Jigsaw

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Activity:                 Jigsaw

Time:                       30-90 minutes

Intent:                    This is an efficient strategy for helping students master different pieces of information and then immediately teach it to others to reinforce learning.

Process:                

  • The instructor provides a clear division of course content in which different students in each group are responsible for mastering and teaching others.
  • The students will participate in two groups. In group one, they will become the content experts and teach their content to everyone in their second group.
  • Each of the two groups should have four to six students. Four groups might look like the following (based on 16 students):

 

 

Group 1

Group 2

Group 3

Group 4

Group A

1A

2A

3A

4A

Group B

1B

2B

3B

4B

Group C

1C

2C

3C

4C

Group D

1D

2D

3D

4D

  • The first group would consist of Groups 1, 2, 3, and 4, as indicated by the solid rectangle above.
  • The second group would consist of Groups A, B, C, and D, as indicated by the dotted rectangle above.
  • The first groups, consisting of Groups 1, 2, 3, and 4, will review the material and plan how to teach the material to their second group.
    • For example: Group 1–Legislative; Group 2–Executive; Group 3-Judicial; Group 4- U.S. Constitutional Powers granted to the Three Branches of Government.
  • Create a new jigsaw consisting of Groups A, B, C, and D.
  • In the second group, each group member presents the material he/she prepared in the first group and learns the material presented by other group members.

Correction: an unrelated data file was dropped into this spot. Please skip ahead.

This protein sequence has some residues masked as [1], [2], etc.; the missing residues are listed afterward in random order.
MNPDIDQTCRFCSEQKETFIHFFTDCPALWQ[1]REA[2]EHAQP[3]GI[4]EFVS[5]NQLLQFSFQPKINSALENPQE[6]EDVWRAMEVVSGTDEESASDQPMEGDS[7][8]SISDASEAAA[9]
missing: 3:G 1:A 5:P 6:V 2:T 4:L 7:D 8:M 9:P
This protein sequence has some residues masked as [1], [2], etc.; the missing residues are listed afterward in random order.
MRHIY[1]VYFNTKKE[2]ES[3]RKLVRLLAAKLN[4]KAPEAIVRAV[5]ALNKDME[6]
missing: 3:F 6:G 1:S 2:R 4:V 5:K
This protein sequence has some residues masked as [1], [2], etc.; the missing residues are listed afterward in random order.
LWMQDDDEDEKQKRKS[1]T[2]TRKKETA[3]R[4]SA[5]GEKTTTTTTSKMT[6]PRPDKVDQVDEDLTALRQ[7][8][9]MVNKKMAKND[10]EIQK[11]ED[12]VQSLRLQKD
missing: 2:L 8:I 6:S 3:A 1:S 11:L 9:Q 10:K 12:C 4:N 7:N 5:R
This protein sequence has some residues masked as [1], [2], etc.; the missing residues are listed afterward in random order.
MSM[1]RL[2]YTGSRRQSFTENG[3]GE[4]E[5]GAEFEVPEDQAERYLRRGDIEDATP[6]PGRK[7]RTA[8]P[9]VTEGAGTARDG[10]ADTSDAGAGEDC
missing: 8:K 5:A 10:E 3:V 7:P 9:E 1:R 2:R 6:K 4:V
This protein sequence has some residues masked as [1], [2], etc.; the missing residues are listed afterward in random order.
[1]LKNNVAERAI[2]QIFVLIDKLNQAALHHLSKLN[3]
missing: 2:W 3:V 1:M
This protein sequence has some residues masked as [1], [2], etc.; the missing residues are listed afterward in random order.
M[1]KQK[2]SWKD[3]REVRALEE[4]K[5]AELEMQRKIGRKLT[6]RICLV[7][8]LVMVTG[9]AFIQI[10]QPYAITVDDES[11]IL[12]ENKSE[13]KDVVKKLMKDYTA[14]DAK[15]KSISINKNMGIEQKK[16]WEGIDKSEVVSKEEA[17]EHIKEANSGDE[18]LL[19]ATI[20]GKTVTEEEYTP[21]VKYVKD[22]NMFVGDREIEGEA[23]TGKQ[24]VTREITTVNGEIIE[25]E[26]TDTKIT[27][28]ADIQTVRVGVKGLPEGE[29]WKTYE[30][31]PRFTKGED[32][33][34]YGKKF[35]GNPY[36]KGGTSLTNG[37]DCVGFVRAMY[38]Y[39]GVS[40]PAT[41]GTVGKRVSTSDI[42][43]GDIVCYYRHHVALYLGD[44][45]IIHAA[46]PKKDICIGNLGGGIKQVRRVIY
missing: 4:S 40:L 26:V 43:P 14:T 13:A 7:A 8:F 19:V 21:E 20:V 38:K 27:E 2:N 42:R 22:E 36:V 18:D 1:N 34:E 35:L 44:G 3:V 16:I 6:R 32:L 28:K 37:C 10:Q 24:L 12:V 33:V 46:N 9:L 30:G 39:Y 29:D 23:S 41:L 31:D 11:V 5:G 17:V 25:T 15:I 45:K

• The whole class reflects on the groups’ discoveries during a closure activity.

Uses:

  • Helps participants’ master different pieces of information that, when put together, cover a complete topic. Students soon realize that each piece--each student's part--is essential for full understanding of the material.
  • Experienced teachers know that teaching something to others requires an understanding of the subject matter beyond surface learning. As students develop strategies for teaching to their peers, they may discover examples, anecdotes, or analogies that enhance their comprehension.
  • The jigsaw approach can provide a pleasant alternative to lecture for helping students learn conceptual material.

Video:

Dr. Dennis Burin, Baker College of Port Huron, Education and Human Services

 

G:ETL_TeachingStrategies_Jigsaw_4/2012

https://www.baker.edu/departments/etl/2010/AIM/QTL/bakerTube/index.cfm

The Baker College System
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